The differential diagnosis included other rare B-cell malignancies, such as hairy cell leukemia and B-cell prolymphocytic leukemia; however, these entities were ruled out by morphology, tissue immunohistochemistry, and flow cytometry. Hairy cell leukemia markers (CD11c, CD25, CD103) were negative by flow cytometry, and DBA-44 was negative by tissue immunohistochemistry. Prolymphocytes were not conspicuous in peripheral blood and bone marrow smears. B-cell prolymphocytic leukemia usually presents with a marked leukocytosis, which was not seen in this case. We know that one-third of splenic marginal zone lymphomas are associated with an elevated IgM, as was the case with this patient. Although polar villi were not apparent on circulating or bone marrow lymphocytes (Figure 1), the findings that the lymphoid neoplasm was associated with an elevated IgM and morphologic and immunophenotypic features were not compatible with a different lymphoproliferative neoplasm, supporting the diagnosis of splenic marginal zone lymphoma.
The coagulopathy was of particular interest because of the unusual presentation of an elevated PT and normal PTT. A mixing study did not bring the INR within normal range after 60 min. Instead, it remained elevated, indicating factor inhibition. A further coagulation study revealed a normal fibrinogen level of 2.78 g/L (range, 2.00–4.00) and a negative lupus anticoagulant. There was a markedly low factor VII level of 0.09 U/mL (range, 0.50–2.00) along with less severely decreased levels of factor II at 0.40 U/mL (range, 0.50–2.00), factor V at 0.37 U/mL (range, 0.50–2.00), and factor X at 0.46 U/mL (range, 0.50–2.00). Factor VII inhibitor was elevated at 4.8 Bethesda units and demonstrated cross reactivity with factors II, V, and VII. Therefore, the final diagnosis was twofold: primary splenic marginal zone lymphoma and a secondary factor VII inhibitor.
Before we were aware of the inhibitor, initial treatment involved several units of fresh frozen plasma (2–8 units on 4 separate days) along with intravenous vitamin K (10 units, administered twice). These interventions were ineffective in correcting the patient’s PT. Once the inhibitor was identified, 5 days of plasmapheresis partially corrected the PT, bringing it down from a high of 3.8 to 2.5.
As we assumed that the inhibitor was a consequence of the patient’s underlying lymphoma, lymphoma-directed treatment options, namely chemotherapy or splenectomy, were considered. Concerns regarding thrombocytopenia combined with an elevated INR during chemotherapy and the knowledge that fatal bleeding risk was common with factor VII inhibitor dissuaded us from this treatment. Splenectomy was also avoided because of the severe coagulopathy and associated surgical risk. After consultation, a 4-week course of weekly 375 mg/m2 rituximab infusions was started. Severe thrombocytopenia (14 000 platelet count) on the evening of her first dose was concerning; however, within the 4 days following the treatment, the platelet count rose above 75 000. The 4 cycles of rituximab yielded results of the INR normalizing to 1.4 and her spleen shrinking to being palpable only at the splenic tip. We repeated a second course of 4 treatments of rituximab, resulting in complete resolution of the coagulopathy and splenomegaly (Table 1, Figure 2). A splenectomy was performed following rituximab treatments since the coagulopathy was resolved. Immunohistochemical stains following the surgery revealed rare scattered B lymphocytes (CD20 and CD79a), explained by the previous rituximab treatment, and numerous macrophages (CD68 positive) in the red pulp. The lack of malignancy indicated complete remission to treatment.
Maintenance rituximab, consisting of 1 dose every 3 months, began approximately 9.5 months following the patient’s initial presentation and continued for 2 years. She currently receives a quarterly examination of CBC and INR, annual abdominal ultrasound, and annual clinic visits. To date, she remains in ongoing remission 12 years after treatment, with a normal CBC, PT, and PTT and no signs or symptoms of recurrent disease. Treatment with only rituximab and splenectomy provided successful management of a factor VII inhibitor associated with primary splenic marginal zone lymphoma.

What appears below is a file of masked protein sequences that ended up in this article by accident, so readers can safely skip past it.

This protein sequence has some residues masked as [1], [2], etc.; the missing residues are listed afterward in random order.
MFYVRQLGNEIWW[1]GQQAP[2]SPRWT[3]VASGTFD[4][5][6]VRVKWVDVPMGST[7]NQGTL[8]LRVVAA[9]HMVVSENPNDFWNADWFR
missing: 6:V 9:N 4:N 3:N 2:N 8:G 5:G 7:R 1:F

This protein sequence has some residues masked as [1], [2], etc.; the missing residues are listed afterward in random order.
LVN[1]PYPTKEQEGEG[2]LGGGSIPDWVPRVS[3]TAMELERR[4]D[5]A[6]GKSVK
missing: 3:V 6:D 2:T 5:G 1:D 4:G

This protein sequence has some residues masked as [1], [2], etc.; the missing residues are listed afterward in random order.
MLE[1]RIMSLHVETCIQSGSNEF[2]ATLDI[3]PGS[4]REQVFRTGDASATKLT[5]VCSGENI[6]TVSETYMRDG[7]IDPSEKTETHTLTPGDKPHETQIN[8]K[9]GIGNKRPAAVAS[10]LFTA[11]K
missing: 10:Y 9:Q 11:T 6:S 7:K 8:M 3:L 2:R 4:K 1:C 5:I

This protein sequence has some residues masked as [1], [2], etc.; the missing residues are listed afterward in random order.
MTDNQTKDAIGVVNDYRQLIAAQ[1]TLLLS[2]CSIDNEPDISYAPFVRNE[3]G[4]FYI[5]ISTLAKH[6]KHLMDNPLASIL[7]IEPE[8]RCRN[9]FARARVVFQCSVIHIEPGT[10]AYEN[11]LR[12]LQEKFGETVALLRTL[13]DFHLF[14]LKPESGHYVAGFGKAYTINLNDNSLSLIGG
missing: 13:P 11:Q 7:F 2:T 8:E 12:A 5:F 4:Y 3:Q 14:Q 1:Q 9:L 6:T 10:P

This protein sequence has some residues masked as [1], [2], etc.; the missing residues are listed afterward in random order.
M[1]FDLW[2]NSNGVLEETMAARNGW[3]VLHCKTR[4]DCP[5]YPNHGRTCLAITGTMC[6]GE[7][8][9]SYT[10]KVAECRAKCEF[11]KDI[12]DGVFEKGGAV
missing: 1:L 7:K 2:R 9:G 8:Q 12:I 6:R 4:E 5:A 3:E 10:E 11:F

We present a unique case of acquired factor VII inhibitor associated with splenic marginal zone lymphoma, successfully treated and in ongoing complete remission with 12 years of follow-up. The patient continues to have a completely normal INR. Three of the previously reported cases documented significant-to-life-threatening bleeding, which we were able to avoid with the use of single-agent rituximab [9–11]. The rituximab was chosen to control the underlying cause of the factor VII inhibitor, the splenic marginal zone lymphoma. The authors of a previous report used a combination of cytotoxic agents (cyclophosphamide) and steroids successfully . To the best of our knowledge, this is the first factor VII inhibitor case to date that was related to lymphoma. Other cases of factor VII inhibitor related to malignancy included probable bronchogenic carcinoma  and breast cancer . Although our patient experienced a dramatic decline in platelet count with the first rituximab infusion, she quickly recovered, and this did not recur with subsequent infusions. She experienced no bleeding episodes. We administered a total of 8 doses of rituximab to solidify the response of the lymphoma to the treatment. Once the INR was normal and the patient’s spleen was of normal size, we performed a splenectomy to consolidate the treatment.
There has been decreasing use of splenectomy for SMZL over the last decade, with the success of treatment with rituximab. Kalpadakis found that rituximab could replace splenectomy in SMZL [15,16], and it has since been identified that maintenance rituximab leads to better survival . Our patient received both. However, because of the life-threatening presentation of this patient’s SMZL with secondary factor VII inhibitor, we may still consider proceeding with the splenectomy in the present case. This novel presentation required careful consideration of the underlying condition in light of the high risk of bleeding. Our successful treatment regimen relied heavily on immunotherapy, avoided cytotoxic chemotherapy, and delayed splenectomy. We are pleased to report a positive long-term follow-up of this patient, with no evidence of recurrence of either the lymphoma or the factor VII inhibitor.
We stabilized our patient with plasmapheresis, which decreased the inhibitor level reflected in a lower INR. Following this, we started immunotherapy with rituximab to treat both the inhibitor and what we felt was the underlying cause, the splenic marginal zone lymphoma. A complete response was documented by splenectomy, and the patient’s 12-year remission of the lymphoma and the inhibitor helps to support the causative relationship between the lymphoma and the factor VII inhibitor.
FiguresFigure 1.. Morphological features of circulating lymphocytes. Polar villi were not apparent in this case. Figure 2.. Plot of international normalized ratio (INR) and platelet counts. INR and platelet counts displayed over the first 2 months after initial presentation. The dashed lines indicated the first 2 rituximab treatments.